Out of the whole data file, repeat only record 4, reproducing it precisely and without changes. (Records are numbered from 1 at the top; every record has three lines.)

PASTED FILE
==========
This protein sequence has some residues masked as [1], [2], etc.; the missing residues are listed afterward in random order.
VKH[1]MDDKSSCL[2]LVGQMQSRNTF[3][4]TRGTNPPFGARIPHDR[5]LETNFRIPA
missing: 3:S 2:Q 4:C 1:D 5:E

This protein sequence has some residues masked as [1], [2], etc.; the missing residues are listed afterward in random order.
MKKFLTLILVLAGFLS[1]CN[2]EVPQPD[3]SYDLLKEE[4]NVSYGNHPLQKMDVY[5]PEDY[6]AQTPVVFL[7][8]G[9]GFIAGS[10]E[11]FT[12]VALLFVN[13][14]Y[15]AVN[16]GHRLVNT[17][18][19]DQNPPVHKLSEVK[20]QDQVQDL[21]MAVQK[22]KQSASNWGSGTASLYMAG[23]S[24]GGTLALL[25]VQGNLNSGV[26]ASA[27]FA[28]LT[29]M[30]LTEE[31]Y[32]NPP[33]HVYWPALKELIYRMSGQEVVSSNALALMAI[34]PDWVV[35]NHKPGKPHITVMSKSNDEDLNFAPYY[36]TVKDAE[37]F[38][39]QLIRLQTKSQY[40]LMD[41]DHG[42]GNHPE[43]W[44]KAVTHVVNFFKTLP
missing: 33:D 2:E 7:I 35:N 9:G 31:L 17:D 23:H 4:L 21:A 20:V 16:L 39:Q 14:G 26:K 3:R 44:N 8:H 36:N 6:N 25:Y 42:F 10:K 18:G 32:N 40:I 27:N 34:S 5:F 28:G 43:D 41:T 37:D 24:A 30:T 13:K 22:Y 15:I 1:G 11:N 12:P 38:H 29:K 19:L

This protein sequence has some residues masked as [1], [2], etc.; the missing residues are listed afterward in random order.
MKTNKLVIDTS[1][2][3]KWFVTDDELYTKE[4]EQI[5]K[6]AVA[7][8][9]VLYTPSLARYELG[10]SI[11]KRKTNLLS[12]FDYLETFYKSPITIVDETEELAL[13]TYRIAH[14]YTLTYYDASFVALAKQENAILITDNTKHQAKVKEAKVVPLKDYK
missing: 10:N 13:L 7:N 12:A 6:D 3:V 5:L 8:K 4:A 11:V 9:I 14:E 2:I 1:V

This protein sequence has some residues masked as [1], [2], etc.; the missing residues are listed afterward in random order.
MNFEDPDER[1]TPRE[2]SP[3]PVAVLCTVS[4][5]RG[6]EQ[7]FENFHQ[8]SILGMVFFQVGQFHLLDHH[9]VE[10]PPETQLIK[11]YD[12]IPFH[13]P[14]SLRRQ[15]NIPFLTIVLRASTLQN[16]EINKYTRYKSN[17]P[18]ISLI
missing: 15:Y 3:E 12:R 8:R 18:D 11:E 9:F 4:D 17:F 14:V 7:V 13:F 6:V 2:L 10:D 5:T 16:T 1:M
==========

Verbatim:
This protein sequence has some residues masked as [1], [2], etc.; the missing residues are listed afterward in random order.
MNFEDPDER[1]TPRE[2]SP[3]PVAVLCTVS[4][5]RG[6]EQ[7]FENFHQ[8]SILGMVFFQVGQFHLLDHH[9]VE[10]PPETQLIK[11]YD[12]IPFH[13]P[14]SLRRQ[15]NIPFLTIVLRASTLQN[16]EINKYTRYKSN[17]P[18]ISLI
missing: 15:Y 3:E 12:R 8:R 18:D 11:E 9:F 4:D 17:F 14:V 7:V 13:F 6:V 2:L 10:D 5:T 16:T 1:M